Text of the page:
Jessica Tuchman Mathews

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This article is part of the Center for Media & Democracy's focus on the fallout of nuclear "spin."

In 1997, Jessice Tuchman Mathews was appointed "President of the Carnegie Endowment for International Peace, an international research organization with offices in Washington and Moscow. Dr. Mathews, who holds a PhD in molecular biology, has served in senior positions at the White House, U.S. State Department and U.S. Congress.[1][2]

"She was a senior fellow at the Council on Foreign Relations from 1993 to 1997 and served as Director of the Council's Washington program. During that time her Foreign Affairs article, 'Power Shift,' was chosen by the editors as one of the most influential in the journal's 75 years.

"From 1982 to 1993, Dr. Mathews was founding Vice President and Director of Research of the World Resources Institute, an internationally known center for policy research on environmental and natural resource management issues.

"She served on the editorial board of the Washington Post from 1980 to 1982, covering energy, environment, science, technology, health and arms control issues. Later, she became a weekly columnist for The Washington Post, writing a colomn that appeared nationwide and in the Internatinal Tribune." [3]

"From 1977 to 1979, she was director of the Office of Global Issues of the National Security Council, covering nuclear proliferation, conventional arms sales policy, chemical and biological warfare, and human rights. In 1993, she returned to government as deputy to the Undersecretary of State for Global Affairs. Mathews is a director of Somalogic Inc. and a trustee of the Rockefeller Foundation, a Coordinating Committee Member of The Century Foundation, and on the Board of Directors of the Nuclear Threat Initiative. [4]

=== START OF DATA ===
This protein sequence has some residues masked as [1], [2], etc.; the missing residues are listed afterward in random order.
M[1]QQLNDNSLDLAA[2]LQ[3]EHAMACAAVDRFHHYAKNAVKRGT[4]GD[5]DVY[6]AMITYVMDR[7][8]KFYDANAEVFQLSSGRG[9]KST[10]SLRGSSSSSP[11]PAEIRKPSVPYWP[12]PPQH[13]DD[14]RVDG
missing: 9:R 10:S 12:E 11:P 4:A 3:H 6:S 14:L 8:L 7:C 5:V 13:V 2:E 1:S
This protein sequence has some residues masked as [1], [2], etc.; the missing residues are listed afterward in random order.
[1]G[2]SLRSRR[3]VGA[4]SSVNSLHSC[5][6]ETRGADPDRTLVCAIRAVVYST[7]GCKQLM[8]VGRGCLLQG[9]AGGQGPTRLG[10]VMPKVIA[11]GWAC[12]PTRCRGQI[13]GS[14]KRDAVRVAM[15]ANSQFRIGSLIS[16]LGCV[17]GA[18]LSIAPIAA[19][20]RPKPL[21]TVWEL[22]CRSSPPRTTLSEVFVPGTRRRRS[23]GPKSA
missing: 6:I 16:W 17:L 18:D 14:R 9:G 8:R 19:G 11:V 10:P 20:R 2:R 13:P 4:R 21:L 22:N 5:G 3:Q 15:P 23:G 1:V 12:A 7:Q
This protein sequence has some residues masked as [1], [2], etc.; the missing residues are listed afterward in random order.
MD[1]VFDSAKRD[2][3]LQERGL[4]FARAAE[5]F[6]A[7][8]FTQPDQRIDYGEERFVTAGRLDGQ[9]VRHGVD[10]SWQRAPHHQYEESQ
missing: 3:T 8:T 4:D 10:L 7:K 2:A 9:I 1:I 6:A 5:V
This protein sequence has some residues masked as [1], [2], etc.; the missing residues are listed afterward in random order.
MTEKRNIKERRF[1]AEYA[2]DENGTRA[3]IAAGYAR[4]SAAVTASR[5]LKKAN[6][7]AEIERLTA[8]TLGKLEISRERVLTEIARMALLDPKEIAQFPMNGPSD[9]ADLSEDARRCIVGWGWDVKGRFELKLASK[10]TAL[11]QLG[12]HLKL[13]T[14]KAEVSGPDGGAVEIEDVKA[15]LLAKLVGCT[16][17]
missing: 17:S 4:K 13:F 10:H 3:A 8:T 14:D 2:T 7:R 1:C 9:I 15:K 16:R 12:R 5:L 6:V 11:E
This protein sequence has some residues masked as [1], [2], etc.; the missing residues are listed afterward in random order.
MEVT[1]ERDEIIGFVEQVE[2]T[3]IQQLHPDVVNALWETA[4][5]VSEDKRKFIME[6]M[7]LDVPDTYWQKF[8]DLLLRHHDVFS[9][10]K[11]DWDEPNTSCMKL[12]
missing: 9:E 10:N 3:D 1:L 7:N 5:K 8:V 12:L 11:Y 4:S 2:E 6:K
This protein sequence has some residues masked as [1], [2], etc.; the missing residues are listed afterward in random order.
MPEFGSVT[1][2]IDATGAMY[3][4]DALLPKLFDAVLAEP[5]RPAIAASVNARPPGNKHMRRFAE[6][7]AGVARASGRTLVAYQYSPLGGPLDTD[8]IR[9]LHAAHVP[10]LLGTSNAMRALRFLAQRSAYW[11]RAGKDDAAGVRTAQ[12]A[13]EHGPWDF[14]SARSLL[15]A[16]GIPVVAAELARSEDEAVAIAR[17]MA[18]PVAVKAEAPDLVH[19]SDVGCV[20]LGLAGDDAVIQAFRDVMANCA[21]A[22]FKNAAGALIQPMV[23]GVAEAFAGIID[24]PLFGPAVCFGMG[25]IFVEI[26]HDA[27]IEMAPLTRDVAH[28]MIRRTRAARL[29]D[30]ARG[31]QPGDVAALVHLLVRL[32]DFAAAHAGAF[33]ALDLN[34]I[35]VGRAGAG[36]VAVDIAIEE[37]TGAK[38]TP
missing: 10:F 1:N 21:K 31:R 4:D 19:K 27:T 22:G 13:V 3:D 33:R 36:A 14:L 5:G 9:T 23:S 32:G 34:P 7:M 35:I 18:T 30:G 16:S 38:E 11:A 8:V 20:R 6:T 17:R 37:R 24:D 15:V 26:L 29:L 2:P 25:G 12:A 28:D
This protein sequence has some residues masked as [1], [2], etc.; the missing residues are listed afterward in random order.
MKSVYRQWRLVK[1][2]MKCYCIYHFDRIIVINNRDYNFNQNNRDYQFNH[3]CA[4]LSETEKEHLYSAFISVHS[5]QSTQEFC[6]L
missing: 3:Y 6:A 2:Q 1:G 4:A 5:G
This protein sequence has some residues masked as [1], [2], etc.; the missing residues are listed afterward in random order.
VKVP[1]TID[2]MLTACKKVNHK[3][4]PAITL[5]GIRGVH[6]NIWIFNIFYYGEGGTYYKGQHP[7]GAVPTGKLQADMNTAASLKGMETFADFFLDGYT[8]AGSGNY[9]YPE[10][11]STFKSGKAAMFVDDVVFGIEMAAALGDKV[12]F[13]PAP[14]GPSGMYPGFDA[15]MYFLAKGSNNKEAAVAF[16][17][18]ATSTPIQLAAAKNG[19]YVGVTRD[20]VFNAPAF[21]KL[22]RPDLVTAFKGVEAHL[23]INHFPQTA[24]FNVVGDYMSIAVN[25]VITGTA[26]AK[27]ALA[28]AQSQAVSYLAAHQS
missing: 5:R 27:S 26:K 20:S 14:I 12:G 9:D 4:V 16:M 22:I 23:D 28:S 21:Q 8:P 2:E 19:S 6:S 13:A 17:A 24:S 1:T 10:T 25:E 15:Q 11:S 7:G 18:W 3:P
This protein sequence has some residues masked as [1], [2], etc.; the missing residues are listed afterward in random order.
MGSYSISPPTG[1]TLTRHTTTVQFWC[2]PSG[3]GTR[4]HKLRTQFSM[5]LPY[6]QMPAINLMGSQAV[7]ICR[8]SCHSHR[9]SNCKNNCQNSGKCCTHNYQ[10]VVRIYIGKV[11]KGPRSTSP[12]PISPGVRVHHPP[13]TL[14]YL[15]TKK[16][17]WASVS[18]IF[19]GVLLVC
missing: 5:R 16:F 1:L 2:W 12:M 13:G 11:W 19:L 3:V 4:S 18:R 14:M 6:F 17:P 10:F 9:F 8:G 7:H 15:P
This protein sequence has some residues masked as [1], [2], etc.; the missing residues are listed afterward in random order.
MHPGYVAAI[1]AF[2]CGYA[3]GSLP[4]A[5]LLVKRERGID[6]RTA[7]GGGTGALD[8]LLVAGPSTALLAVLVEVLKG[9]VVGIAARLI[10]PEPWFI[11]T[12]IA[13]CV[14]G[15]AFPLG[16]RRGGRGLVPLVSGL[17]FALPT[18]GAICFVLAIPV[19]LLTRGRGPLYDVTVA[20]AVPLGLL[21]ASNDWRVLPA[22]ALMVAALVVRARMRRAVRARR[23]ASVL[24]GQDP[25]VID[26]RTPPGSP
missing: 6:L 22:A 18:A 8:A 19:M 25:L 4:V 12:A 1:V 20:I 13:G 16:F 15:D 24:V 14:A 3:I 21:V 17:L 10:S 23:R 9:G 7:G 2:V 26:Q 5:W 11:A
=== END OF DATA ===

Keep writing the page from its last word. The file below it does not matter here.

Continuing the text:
Matthews "was a senior fellow at the Council on Foreign Relations from 1993 to 1997. Prior to that, she was founding vice president and director of research of the World Resources Institute. She served on the editorial board of The Washington Post in the early 1980s, later becoming a weekly columnist. From 1977 to 1979, she was director of the Office of Global Issues of the National Security Council. In 1993, she returned to government as deputy to the Under Secretary of State for Global Affairs. Among others, she is also a trustee of the Rockefeller Foundation, the Century Foundation, the Nuclear Threat Initiative, and the Transportation Policy Project. She is also a member of the Council on Foreign Relations, the Trilateral Commission, and the international advisory board of the Center for International Development at Harvard University." [5]

Mathews received her B.S., magna cum laude, from Radcliffe College and Ph.D. from the California Institute of Technology.

Resources and articles

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References

  1. About, Century Foundation, accessed February 16, 2008.
  2. Directors, Union of Concerned Scientists, accessed September 1, 2009.